Election official Nikolai Konkin, who announced the ruling today, insisted that it was purely a matter of technical propriety. Yavlinsky's supporters collected well over the two million signatures needed on nomination petitions in the 25 days allotted, but upon examination, officials found about a quarter of them to be invalid, Mr. Konkin said.
Yabloko's press spokesperson, Igor Yakovlev, says the party collected the necessary number of signatures despite the short time frame and harassment from local authorities. He says that disqualification of signatures is one of the standard methods from the "managed democracy" toolbox for keeping genuine challengers off the ballot.
"The decision not to register Yavlinsky is purely political, and we believe it was taken by Putin himself," says Mr. Yakovlev. "That's the way the system works. But if Yavlinsky is off the ballot, it means these presidential election lose whatever was left of their legitimacy."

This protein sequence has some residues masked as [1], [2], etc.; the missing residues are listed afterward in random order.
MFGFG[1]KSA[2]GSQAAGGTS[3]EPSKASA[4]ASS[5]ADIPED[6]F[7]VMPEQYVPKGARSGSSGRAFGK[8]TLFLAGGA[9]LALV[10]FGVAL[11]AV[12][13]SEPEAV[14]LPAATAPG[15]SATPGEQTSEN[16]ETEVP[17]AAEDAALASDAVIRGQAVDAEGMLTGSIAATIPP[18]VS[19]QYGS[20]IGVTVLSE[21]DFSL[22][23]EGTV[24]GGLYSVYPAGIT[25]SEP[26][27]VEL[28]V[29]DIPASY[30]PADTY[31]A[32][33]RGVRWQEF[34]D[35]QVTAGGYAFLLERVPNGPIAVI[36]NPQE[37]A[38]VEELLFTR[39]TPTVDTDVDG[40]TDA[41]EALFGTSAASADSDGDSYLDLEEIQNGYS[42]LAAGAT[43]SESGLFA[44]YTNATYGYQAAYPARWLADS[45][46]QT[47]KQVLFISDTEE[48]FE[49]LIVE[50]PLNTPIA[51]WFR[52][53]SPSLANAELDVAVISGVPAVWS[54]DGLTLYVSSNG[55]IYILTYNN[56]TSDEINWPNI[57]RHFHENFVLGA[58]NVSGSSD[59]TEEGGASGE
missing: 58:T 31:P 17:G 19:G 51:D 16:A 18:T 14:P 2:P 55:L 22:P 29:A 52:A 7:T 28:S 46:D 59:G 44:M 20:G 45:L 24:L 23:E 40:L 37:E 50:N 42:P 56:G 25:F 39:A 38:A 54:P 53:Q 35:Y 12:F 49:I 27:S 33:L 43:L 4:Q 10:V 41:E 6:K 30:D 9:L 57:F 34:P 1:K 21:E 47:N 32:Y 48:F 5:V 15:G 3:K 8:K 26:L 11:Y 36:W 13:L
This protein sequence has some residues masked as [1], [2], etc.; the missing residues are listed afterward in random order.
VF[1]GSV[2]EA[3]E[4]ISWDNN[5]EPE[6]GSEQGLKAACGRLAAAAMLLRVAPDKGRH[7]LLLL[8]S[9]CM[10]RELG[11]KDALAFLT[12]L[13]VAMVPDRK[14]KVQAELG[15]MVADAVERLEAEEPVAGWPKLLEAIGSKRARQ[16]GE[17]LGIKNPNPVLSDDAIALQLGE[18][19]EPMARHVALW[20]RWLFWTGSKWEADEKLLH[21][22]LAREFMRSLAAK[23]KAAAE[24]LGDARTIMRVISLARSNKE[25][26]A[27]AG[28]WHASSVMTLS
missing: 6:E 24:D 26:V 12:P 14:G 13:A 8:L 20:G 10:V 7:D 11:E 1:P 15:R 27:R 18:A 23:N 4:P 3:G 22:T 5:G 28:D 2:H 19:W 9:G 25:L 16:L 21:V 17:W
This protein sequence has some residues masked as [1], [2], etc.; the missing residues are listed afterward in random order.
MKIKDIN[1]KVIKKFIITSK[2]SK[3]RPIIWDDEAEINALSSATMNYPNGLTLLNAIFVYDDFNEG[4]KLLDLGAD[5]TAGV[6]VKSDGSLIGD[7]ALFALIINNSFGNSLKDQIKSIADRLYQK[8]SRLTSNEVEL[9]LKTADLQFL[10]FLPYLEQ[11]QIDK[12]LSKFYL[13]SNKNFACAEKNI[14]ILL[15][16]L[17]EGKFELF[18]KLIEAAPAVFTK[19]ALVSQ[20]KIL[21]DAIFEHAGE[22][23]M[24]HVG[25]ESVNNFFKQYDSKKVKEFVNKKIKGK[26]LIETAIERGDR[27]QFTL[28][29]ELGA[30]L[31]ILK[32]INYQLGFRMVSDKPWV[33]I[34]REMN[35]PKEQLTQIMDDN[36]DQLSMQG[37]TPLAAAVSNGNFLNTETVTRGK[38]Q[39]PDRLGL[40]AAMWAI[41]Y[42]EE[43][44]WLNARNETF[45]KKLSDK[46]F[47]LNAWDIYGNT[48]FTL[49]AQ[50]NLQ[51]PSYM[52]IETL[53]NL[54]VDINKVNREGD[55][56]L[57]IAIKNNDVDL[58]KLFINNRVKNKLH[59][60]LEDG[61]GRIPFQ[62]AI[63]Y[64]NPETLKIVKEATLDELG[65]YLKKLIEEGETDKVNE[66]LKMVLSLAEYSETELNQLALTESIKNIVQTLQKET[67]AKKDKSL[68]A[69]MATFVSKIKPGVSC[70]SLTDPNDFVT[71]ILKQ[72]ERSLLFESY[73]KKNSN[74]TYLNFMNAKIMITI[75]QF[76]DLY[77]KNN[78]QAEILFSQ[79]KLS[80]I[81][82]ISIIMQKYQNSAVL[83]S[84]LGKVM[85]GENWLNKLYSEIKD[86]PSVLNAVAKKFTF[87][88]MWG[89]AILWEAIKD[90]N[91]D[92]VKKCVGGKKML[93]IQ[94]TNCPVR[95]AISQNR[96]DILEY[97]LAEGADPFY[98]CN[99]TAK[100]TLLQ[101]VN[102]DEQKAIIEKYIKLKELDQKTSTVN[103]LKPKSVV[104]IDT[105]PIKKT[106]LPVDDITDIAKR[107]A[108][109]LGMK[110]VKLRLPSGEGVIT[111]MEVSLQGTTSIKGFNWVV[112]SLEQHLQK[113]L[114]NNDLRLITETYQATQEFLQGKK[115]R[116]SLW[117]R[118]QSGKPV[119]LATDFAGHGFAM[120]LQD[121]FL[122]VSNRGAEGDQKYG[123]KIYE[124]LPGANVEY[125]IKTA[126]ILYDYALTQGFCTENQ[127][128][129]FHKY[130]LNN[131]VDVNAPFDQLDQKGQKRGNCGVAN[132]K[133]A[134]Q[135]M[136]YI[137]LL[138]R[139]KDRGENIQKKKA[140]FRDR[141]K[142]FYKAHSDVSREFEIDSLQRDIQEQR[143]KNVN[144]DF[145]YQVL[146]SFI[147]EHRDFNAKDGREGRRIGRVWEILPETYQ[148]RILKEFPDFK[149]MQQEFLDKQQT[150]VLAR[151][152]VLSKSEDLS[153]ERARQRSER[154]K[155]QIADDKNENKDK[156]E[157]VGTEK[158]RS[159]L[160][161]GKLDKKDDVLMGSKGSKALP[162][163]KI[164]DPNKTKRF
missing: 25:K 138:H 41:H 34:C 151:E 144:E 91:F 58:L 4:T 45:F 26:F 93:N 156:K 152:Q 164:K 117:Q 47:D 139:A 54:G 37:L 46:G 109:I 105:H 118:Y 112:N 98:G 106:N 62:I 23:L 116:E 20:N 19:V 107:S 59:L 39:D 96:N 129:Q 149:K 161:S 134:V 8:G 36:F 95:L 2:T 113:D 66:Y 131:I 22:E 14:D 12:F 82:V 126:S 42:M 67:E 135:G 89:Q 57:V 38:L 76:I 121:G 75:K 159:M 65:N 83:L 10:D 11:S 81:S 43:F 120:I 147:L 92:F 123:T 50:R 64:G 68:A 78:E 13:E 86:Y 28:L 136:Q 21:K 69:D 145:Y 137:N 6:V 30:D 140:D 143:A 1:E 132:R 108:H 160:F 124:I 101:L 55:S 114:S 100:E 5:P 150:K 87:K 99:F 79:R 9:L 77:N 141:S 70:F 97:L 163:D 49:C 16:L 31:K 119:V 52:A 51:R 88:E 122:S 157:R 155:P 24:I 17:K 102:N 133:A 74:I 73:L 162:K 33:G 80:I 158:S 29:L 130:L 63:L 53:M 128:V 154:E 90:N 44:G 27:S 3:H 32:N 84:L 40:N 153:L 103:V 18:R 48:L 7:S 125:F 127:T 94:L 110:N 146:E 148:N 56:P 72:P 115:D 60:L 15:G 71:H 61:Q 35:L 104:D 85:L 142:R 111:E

Many critics believe the decision to block Yavlinsky was made to favor Mikhail Prokhorov, the billionaire owner of the New Jersey Nets basketball team, who announced his candidacy last month and easily sailed through the registration process this week.
Mr. Prokhorov is youthful and energetic and talks a liberal line that might well appeal to Russia's disgruntled urban middle class. But he is also one of Russia's widely-despised "oligarchs," who earned his fortune in the murky 1990s privatizations of Soviet state assets, and a jet-setting playboy who, critics insist, stands zero chance of appealing to restive voters in Russia's far-flung conservative and working-class hinterland.
Prokhorov has denounced the decision to bar Yavlinsky from running.
"I have always stood for fair competition in politics," Prokhorov wrote on his LiveJournal blog about the Yavlinsky ruling. "This is what our citizens, who've been going to rallies, are demanding. A victory in the presidential elections should be won only by fair means."